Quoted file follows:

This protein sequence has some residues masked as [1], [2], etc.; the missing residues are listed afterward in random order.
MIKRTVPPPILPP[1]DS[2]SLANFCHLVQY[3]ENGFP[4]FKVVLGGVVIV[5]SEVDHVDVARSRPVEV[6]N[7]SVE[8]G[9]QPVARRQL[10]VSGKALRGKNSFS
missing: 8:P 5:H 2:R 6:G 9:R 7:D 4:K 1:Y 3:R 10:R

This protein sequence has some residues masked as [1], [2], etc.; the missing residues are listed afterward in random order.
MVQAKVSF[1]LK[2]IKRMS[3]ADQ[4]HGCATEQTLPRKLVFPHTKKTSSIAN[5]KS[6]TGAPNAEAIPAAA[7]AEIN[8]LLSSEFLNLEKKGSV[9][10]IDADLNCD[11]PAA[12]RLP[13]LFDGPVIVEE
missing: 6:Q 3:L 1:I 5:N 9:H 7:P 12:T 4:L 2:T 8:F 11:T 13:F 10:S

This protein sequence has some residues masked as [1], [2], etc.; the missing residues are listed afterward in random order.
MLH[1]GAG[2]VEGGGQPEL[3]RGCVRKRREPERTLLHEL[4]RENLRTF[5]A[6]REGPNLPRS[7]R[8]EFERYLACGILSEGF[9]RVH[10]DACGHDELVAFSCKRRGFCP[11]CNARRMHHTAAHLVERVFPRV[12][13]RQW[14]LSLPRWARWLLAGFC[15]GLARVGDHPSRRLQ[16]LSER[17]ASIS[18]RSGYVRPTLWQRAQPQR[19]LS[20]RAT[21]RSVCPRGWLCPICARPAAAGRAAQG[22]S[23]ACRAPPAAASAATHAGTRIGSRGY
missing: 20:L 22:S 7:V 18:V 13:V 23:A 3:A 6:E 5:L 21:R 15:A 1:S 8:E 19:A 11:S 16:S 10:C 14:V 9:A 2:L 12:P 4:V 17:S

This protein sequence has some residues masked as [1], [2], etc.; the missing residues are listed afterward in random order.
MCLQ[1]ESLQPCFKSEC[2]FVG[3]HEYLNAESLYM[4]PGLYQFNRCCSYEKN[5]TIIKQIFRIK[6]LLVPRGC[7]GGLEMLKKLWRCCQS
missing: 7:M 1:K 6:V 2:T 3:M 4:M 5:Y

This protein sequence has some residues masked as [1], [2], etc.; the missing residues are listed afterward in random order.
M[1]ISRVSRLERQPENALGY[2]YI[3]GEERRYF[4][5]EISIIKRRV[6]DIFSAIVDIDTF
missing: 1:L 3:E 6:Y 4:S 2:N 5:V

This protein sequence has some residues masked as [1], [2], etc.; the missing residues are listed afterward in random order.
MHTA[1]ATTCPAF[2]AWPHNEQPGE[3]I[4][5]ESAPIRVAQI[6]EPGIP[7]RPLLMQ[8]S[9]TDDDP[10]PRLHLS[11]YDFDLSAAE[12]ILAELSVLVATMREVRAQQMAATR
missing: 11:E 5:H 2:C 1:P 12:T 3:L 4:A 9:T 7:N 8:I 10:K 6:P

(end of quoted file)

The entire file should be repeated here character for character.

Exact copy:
This protein sequence has some residues masked as [1], [2], etc.; the missing residues are listed afterward in random order.
MIKRTVPPPILPP[1]DS[2]SLANFCHLVQY[3]ENGFP[4]FKVVLGGVVIV[5]SEVDHVDVARSRPVEV[6]N[7]SVE[8]G[9]QPVARRQL[10]VSGKALRGKNSFS
missing: 8:P 5:H 2:R 6:G 9:R 7:D 4:K 1:Y 3:R 10:R

This protein sequence has some residues masked as [1], [2], etc.; the missing residues are listed afterward in random order.
MVQAKVSF[1]LK[2]IKRMS[3]ADQ[4]HGCATEQTLPRKLVFPHTKKTSSIAN[5]KS[6]TGAPNAEAIPAAA[7]AEIN[8]LLSSEFLNLEKKGSV[9][10]IDADLNCD[11]PAA[12]RLP[13]LFDGPVIVEE
missing: 6:Q 3:L 1:I 5:N 9:H 7:P 12:T 4:L 2:T 8:F 11:T 13:F 10:S

This protein sequence has some residues masked as [1], [2], etc.; the missing residues are listed afterward in random order.
MLH[1]GAG[2]VEGGGQPEL[3]RGCVRKRREPERTLLHEL[4]RENLRTF[5]A[6]REGPNLPRS[7]R[8]EFERYLACGILSEGF[9]RVH[10]DACGHDELVAFSCKRRGFCP[11]CNARRMHHTAAHLVERVFPRV[12][13]RQW[14]LSLPRWARWLLAGFC[15]GLARVGDHPSRRLQ[16]LSER[17]ASIS[18]RSGYVRPTLWQRAQPQR[19]LS[20]RAT[21]RSVCPRGWLCPICARPAAAGRAAQG[22]S[23]ACRAPPAAASAATHAGTRIGSRGY
missing: 20:L 22:S 7:V 18:V 13:V 23:A 3:A 6:E 5:L 21:R 15:A 1:S 8:E 19:A 11:S 16:S 10:C 14:V 9:A 2:L 12:P 4:V 17:S

This protein sequence has some residues masked as [1], [2], etc.; the missing residues are listed afterward in random order.
MCLQ[1]ESLQPCFKSEC[2]FVG[3]HEYLNAESLYM[4]PGLYQFNRCCSYEKN[5]TIIKQIFRIK[6]LLVPRGC[7]GGLEMLKKLWRCCQS
missing: 7:M 1:K 6:V 2:T 3:M 4:M 5:Y

This protein sequence has some residues masked as [1], [2], etc.; the missing residues are listed afterward in random order.
M[1]ISRVSRLERQPENALGY[2]YI[3]GEERRYF[4][5]EISIIKRRV[6]DIFSAIVDIDTF
missing: 1:L 3:E 6:Y 4:S 2:N 5:V

This protein sequence has some residues masked as [1], [2], etc.; the missing residues are listed afterward in random order.
MHTA[1]ATTCPAF[2]AWPHNEQPGE[3]I[4][5]ESAPIRVAQI[6]EPGIP[7]RPLLMQ[8]S[9]TDDDP[10]PRLHLS[11]YDFDLSAAE[12]ILAELSVLVATMREVRAQQMAATR
missing: 11:E 5:H 2:C 1:P 12:T 3:L 4:A 9:T 7:N 8:I 10:K 6:P